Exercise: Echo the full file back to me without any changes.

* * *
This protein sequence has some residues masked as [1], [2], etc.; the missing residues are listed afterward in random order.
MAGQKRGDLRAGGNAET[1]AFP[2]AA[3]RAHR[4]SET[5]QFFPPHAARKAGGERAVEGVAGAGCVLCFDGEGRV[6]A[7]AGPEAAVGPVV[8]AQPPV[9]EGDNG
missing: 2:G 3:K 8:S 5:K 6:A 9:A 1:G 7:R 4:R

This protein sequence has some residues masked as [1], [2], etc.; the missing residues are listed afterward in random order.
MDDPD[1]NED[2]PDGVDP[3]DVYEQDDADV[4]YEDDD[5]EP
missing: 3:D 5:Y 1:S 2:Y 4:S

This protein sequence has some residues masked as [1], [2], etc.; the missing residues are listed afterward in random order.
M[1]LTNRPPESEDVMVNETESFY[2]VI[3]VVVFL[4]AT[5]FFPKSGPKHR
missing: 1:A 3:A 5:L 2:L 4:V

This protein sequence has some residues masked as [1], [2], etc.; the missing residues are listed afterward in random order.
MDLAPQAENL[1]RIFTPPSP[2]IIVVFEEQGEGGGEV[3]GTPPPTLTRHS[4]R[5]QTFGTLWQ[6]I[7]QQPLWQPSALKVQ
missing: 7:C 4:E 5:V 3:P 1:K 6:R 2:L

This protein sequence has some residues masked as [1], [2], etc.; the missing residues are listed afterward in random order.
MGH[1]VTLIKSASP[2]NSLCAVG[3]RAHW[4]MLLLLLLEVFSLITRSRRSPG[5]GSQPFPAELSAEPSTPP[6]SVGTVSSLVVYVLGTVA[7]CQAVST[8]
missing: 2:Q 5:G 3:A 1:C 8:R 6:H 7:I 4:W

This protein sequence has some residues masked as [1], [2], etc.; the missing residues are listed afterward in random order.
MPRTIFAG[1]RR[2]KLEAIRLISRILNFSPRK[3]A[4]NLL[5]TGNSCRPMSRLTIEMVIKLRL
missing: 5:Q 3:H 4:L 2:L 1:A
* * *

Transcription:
This protein sequence has some residues masked as [1], [2], etc.; the missing residues are listed afterward in random order.
MAGQKRGDLRAGGNAET[1]AFP[2]AA[3]RAHR[4]SET[5]QFFPPHAARKAGGERAVEGVAGAGCVLCFDGEGRV[6]A[7]AGPEAAVGPVV[8]AQPPV[9]EGDNG
missing: 2:G 3:K 8:S 5:K 6:A 9:A 1:G 7:R 4:R

This protein sequence has some residues masked as [1], [2], etc.; the missing residues are listed afterward in random order.
MDDPD[1]NED[2]PDGVDP[3]DVYEQDDADV[4]YEDDD[5]EP
missing: 3:D 5:Y 1:S 2:Y 4:S

This protein sequence has some residues masked as [1], [2], etc.; the missing residues are listed afterward in random order.
M[1]LTNRPPESEDVMVNETESFY[2]VI[3]VVVFL[4]AT[5]FFPKSGPKHR
missing: 1:A 3:A 5:L 2:L 4:V

This protein sequence has some residues masked as [1], [2], etc.; the missing residues are listed afterward in random order.
MDLAPQAENL[1]RIFTPPSP[2]IIVVFEEQGEGGGEV[3]GTPPPTLTRHS[4]R[5]QTFGTLWQ[6]I[7]QQPLWQPSALKVQ
missing: 7:C 4:E 5:V 3:P 1:K 6:R 2:L

This protein sequence has some residues masked as [1], [2], etc.; the missing residues are listed afterward in random order.
MGH[1]VTLIKSASP[2]NSLCAVG[3]RAHW[4]MLLLLLLEVFSLITRSRRSPG[5]GSQPFPAELSAEPSTPP[6]SVGTVSSLVVYVLGTVA[7]CQAVST[8]
missing: 2:Q 5:G 3:A 1:C 8:R 6:H 7:I 4:W

This protein sequence has some residues masked as [1], [2], etc.; the missing residues are listed afterward in random order.
MPRTIFAG[1]RR[2]KLEAIRLISRILNFSPRK[3]A[4]NLL[5]TGNSCRPMSRLTIEMVIKLRL
missing: 5:Q 3:H 4:L 2:L 1:A